On the Bearing of Grudges

From the Letters of St. Tikhon of Zadonsk

YOUR HONOR, Mr. I. V., my most beloved brother in Christ! I heard that you had a court case against Captain F. L., in which he was accused of having dishonored you by some words of his, and that this L. is already long dead. I also heard that the deceased had sent to ask your forgiveness, and that not forgiving him, you now seek to dishonor his son. If this be true, I ask you to listen patiently and to act according to my advice.

First, remember that the keeping of grudges is the first gain in a person for the devil, who does not rejoice over anything so much as over a heart that harbors grudges. For the person who keeps grudges does not receive forgiveness from God, because he himself does not forgive. So Christ teaches in the Gospel: “If ye forgive not men their trespasses, neither will your Father forgive your trespasses” (Matt. 6:15). And how will you pray to God: “Forgive us our debts, as we forgive our debtors,” if you yourself do not forgive? Our brother is the same as we are; by his words he dishonored us; insulted us. But we are worms, earth, ashes, stinking filth. How many times each day we anger God, our Creator, the great and terrible Lord, before Whom the heavenly hosts are terrified and tremble! What kind of forgiveness do we hope to receive from God, when we do not forgive those who are like us? We sin against one another; we ought to forgive one another. Read the account in the 18th chapter of the Gospel of Matthew; what is written at the end of the chapter is frightening for those who do not forgive their fellowmen.

Now you also know that you will die, and you do not know when; maybe today or tomorrow. And what if death finds you holding this grudge? L. showed his humility, and thus rewarded your dishonor by asking your forgiveness, and this way he was freed from his obligation to you; what more do you want now? You have the obligation to forgive your brother. If you do not forgive him, you will die with this obligation unfulfilled; then what mercy can you hope to receive from God? In what way is the son of L. guilty before you? Were you seeking a financial debt, then the son would have to pay for the father, because he inherited his father’s estate. But the father made the insult, and you seek to dishonor his son, as if the son were an accomplice in his father’s insulting you, as if he taught his father ---- which is impossible! I sincerely beg you to cut the whole knot of keeping grudges; forgive the brother his sin, release the deceased from his obligation, or rather, fulfill your obligation and do not remain indebted until death. And be reconciled to his son, for God’s sake.

Believe me, that all of this comes about because of the demon who tempts people into enmity. Therefore, spit on this whispering, inimical spirit that stirs up the thought of revenge, and obey Christ our Savior, the creator of the world, Who even prayed to the heavenly Father for those who crucified Him, and commanded us to do likewise, saying: “Love your enemies, do good to them which hate you, bless them that curse you” (Luke 6:27). Forgive your fellow man in order to receive forgiveness from Christ; and what kind of forgiveness can you hope for, if you do not practice forgiveness yourself? He, against whom you have turned your anger, the son of a deceased father, is coming to you and will ask for forgiveness. Your friends will rejoice over your reconciliation; your servants will love you; your other neighbors will bless you; Satan will be tormented (for Christian love torments him terribly, just as enmity make him merry). This is what will be pleasing to Christ, the Son of God, the lover of peace. I, your unworthy pastor, on hearing of this, will be grateful and will rejoice in spirit, and will write your merciful name in my memory. Do this act of mercy; first for your own sake, that you might receive mercy from God in this way; and then for your brother’s sake, who comes to you with humility, that he might be set at ease. And you will be doing a favor for me, for you will be fulfilling my wish. May the merciful God, the giver of peace, soften and so dispose your heart.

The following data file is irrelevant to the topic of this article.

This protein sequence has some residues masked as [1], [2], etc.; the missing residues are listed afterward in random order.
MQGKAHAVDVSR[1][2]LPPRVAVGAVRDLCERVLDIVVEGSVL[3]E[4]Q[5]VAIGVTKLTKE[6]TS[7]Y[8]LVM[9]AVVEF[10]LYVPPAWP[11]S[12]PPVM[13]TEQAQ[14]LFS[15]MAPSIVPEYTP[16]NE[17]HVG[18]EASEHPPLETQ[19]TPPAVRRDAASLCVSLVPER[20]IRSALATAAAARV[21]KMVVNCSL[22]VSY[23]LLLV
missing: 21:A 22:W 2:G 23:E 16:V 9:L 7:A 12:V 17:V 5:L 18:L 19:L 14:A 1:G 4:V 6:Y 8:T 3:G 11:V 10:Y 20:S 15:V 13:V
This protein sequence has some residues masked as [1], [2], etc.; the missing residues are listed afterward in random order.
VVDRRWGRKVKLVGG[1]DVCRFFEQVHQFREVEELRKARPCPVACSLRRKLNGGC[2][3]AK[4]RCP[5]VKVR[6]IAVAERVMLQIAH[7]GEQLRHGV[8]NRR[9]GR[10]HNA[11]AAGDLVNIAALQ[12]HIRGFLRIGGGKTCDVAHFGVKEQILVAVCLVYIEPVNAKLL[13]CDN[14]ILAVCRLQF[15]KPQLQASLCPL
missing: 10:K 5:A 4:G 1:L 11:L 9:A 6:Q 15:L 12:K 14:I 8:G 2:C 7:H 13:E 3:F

I have written this to you as an official duty. May each one receive the mercy he seeks!

Now I am sending also a most holy icon of the Savior of both you and me; it is in His name that I appeal to you. This name is marvelous to the angels, beloved of the apostles, martyrs, hierarchs and monks, and sweet to us sinners; because in it alone is our hope and expectation. Cease keeping grudges; I ask you again for this according to my duty. And when you do this, let me know, for it will be beneficial for me, when you are reconciled.

Finally, I conclude with this: this my wretched and unworthy writing will be my witness and your accuser at the terrible judgment of Christ. And when someone advises you contrary to this, do not pay heed to him: that is from the spirit of the Evil One. Read the whole Gospel and you can see this. Until your reply, I remain

Your honor, my merciful Sire’s humble servant, unworthy intercessor, the most unworthy bishop of Voronezh, TIKHON

December 4, 1764



Taken from Orthodox Life, Volume 27, No. 4, July – August 1977, published by Holy Trinity Monastery, Jordanville, New York.


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